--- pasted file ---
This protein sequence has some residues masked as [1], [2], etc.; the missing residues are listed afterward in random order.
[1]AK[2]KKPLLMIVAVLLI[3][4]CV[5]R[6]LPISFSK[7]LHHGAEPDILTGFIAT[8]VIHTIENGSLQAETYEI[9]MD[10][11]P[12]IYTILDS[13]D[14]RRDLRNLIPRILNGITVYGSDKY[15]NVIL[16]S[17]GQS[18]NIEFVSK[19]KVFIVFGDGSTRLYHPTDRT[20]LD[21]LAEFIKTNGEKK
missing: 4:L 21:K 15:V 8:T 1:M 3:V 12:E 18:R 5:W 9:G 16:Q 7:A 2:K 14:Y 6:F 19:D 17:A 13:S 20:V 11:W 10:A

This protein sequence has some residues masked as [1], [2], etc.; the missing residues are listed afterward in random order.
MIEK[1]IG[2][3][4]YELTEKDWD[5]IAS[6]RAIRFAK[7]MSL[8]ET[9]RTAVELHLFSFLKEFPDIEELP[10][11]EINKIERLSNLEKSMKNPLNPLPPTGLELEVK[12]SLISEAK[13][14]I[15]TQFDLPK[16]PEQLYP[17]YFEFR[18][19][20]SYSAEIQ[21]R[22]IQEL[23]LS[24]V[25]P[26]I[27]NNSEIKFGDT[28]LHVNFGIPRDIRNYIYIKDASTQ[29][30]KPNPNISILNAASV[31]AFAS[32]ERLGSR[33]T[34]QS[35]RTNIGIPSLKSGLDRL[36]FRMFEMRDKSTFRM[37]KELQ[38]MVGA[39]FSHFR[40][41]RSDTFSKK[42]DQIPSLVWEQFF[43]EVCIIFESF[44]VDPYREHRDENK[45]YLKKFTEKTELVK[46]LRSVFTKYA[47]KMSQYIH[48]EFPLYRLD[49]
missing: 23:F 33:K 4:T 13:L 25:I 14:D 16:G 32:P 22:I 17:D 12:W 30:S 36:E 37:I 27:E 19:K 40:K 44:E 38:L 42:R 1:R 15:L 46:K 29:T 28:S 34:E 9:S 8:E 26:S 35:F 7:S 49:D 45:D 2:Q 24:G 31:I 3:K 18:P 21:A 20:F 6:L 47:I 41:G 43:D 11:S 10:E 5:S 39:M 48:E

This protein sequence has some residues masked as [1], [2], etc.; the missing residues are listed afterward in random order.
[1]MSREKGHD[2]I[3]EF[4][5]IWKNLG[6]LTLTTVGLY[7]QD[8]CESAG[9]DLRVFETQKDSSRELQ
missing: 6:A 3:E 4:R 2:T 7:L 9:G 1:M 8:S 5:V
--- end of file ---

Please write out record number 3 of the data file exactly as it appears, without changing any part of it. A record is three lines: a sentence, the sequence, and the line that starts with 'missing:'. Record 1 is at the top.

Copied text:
This protein sequence has some residues masked as [1], [2], etc.; the missing residues are listed afterward in random order.
[1]MSREKGHD[2]I[3]EF[4][5]IWKNLG[6]LTLTTVGLY[7]QD[8]CESAG[9]DLRVFETQKDSSRELQ
missing: 6:A 3:E 4:R 2:T 7:L 9:G 1:M 8:S 5:V